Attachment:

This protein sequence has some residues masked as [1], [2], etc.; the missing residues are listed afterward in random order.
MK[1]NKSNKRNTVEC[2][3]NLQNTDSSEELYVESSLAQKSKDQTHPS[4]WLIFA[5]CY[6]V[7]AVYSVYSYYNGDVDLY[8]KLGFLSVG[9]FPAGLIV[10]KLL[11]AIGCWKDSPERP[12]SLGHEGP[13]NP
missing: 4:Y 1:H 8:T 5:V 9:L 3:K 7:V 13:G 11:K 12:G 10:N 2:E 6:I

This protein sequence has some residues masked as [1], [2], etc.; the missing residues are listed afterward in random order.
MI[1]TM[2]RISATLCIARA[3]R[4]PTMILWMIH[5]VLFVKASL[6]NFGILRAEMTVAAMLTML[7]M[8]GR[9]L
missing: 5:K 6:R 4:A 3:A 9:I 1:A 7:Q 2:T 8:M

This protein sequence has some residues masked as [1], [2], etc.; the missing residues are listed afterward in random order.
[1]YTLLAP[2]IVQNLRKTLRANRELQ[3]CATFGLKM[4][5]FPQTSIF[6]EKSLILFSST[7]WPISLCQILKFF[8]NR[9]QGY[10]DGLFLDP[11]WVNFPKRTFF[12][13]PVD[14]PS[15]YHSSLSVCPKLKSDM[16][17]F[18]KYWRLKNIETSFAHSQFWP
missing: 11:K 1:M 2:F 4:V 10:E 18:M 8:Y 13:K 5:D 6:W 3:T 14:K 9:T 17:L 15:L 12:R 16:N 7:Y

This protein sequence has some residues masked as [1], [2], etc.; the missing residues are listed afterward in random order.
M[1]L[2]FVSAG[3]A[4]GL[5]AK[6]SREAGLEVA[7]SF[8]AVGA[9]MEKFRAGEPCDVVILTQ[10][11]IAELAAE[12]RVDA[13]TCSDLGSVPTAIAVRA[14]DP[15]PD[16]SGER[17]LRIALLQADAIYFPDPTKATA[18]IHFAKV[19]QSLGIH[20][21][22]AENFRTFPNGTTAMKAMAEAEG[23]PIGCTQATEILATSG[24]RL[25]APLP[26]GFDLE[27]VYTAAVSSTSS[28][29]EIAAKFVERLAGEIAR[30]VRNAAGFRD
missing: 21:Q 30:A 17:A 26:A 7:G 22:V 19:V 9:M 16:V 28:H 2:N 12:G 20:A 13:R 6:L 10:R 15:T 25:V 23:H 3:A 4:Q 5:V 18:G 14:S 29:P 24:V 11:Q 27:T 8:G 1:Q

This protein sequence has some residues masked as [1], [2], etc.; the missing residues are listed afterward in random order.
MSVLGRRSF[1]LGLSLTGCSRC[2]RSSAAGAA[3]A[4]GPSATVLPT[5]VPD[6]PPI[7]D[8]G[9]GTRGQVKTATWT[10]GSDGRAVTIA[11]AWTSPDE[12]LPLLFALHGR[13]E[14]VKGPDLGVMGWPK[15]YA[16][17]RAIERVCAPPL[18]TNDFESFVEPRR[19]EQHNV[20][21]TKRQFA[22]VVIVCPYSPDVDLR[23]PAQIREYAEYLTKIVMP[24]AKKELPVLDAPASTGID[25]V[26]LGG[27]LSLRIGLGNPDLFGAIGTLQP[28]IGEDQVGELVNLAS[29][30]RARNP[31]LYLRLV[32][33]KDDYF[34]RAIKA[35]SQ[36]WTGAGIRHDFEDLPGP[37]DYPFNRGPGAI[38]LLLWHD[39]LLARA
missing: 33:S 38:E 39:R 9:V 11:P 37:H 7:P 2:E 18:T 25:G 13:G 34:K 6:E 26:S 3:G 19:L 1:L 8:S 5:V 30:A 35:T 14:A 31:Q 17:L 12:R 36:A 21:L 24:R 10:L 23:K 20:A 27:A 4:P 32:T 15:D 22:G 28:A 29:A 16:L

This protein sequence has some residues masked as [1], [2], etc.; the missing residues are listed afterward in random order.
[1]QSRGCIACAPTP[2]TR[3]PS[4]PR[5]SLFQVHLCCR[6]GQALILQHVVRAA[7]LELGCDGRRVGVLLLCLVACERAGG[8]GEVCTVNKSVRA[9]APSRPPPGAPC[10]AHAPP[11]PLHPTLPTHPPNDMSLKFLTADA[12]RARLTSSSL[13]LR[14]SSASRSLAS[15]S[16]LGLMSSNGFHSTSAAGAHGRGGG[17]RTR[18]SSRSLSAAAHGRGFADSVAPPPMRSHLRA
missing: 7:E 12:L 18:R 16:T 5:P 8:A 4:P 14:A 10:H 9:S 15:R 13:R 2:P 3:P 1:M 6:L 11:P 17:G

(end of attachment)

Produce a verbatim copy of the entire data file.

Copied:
This protein sequence has some residues masked as [1], [2], etc.; the missing residues are listed afterward in random order.
MK[1]NKSNKRNTVEC[2][3]NLQNTDSSEELYVESSLAQKSKDQTHPS[4]WLIFA[5]CY[6]V[7]AVYSVYSYYNGDVDLY[8]KLGFLSVG[9]FPAGLIV[10]KLL[11]AIGCWKDSPERP[12]SLGHEGP[13]NP
missing: 4:Y 1:H 8:T 5:V 9:L 3:K 7:V 13:G 11:K 12:G 10:N 2:E 6:I

This protein sequence has some residues masked as [1], [2], etc.; the missing residues are listed afterward in random order.
MI[1]TM[2]RISATLCIARA[3]R[4]PTMILWMIH[5]VLFVKASL[6]NFGILRAEMTVAAMLTML[7]M[8]GR[9]L
missing: 5:K 6:R 4:A 3:A 9:I 1:A 7:Q 2:T 8:M

This protein sequence has some residues masked as [1], [2], etc.; the missing residues are listed afterward in random order.
[1]YTLLAP[2]IVQNLRKTLRANRELQ[3]CATFGLKM[4][5]FPQTSIF[6]EKSLILFSST[7]WPISLCQILKFF[8]NR[9]QGY[10]DGLFLDP[11]WVNFPKRTFF[12][13]PVD[14]PS[15]YHSSLSVCPKLKSDM[16][17]F[18]KYWRLKNIETSFAHSQFWP
missing: 11:K 1:M 2:F 4:V 10:E 18:M 8:Y 13:K 5:D 6:W 3:T 14:K 9:T 17:L 15:L 12:R 16:N 7:Y

This protein sequence has some residues masked as [1], [2], etc.; the missing residues are listed afterward in random order.
M[1]L[2]FVSAG[3]A[4]GL[5]AK[6]SREAGLEVA[7]SF[8]AVGA[9]MEKFRAGEPCDVVILTQ[10][11]IAELAAE[12]RVDA[13]TCSDLGSVPTAIAVRA[14]DP[15]PD[16]SGER[17]LRIALLQADAIYFPDPTKATA[18]IHFAKV[19]QSLGIH[20][21][22]AENFRTFPNGTTAMKAMAEAEG[23]PIGCTQATEILATSG[24]RL[25]APLP[26]GFDLE[27]VYTAAVSSTSS[28][29]EIAAKFVERLAGEIAR[30]VRNAAGFRD
missing: 21:Q 30:A 17:A 26:A 7:G 22:V 19:V 9:M 16:V 28:H 2:N 12:G 20:A 13:R 6:L 10:R 15:T 25:V 23:H 3:A 4:Q 5:V 18:G 14:S 29:P 24:V 11:Q 27:T 8:G 1:Q

This protein sequence has some residues masked as [1], [2], etc.; the missing residues are listed afterward in random order.
MSVLGRRSF[1]LGLSLTGCSRC[2]RSSAAGAA[3]A[4]GPSATVLPT[5]VPD[6]PPI[7]D[8]G[9]GTRGQVKTATWT[10]GSDGRAVTIA[11]AWTSPDE[12]LPLLFALHGR[13]E[14]VKGPDLGVMGWPK[15]YA[16][17]RAIERVCAPPL[18]TNDFESFVEPRR[19]EQHNV[20][21]TKRQFA[22]VVIVCPYSPDVDLR[23]PAQIREYAEYLTKIVMP[24]AKKELPVLDAPASTGID[25]V[26]LGG[27]LSLRIGLGNPDLFGAIGTLQP[28]IGEDQVGELVNLAS[29][30]RARNP[31]LYLRLV[32][33]KDDYF[34]RAIKA[35]SQ[36]WTGAGIRHDFEDLPGP[37]DYPFNRGPGAI[38]LLLWHD[39]LLARA
missing: 33:S 38:E 39:R 9:V 11:P 37:H 7:P 2:E 18:T 25:G 13:G 34:K 6:E 26:S 3:G 19:L 1:L 8:S 5:V 30:A 35:T 14:A 31:Q 17:L 12:R 36:A 21:L 24:R 10:L 23:K 20:A 27:A 4:P 32:T 15:D 22:G 28:A 29:A 16:L

This protein sequence has some residues masked as [1], [2], etc.; the missing residues are listed afterward in random order.
[1]QSRGCIACAPTP[2]TR[3]PS[4]PR[5]SLFQVHLCCR[6]GQALILQHVVRAA[7]LELGCDGRRVGVLLLCLVACERAGG[8]GEVCTVNKSVRA[9]APSRPPPGAPC[10]AHAPP[11]PLHPTLPTHPPNDMSLKFLTADA[12]RARLTSSSL[13]LR[14]SSASRSLAS[15]S[16]LGLMSSNGFHSTSAAGAHGRGGG[17]RTR[18]SSRSLSAAAHGRGFADSVAPPPMRSHLRA
missing: 7:E 12:L 18:R 16:T 5:P 8:A 4:P 14:A 10:H 9:S 15:R 13:R 2:P 3:P 1:M 6:L 11:P 17:G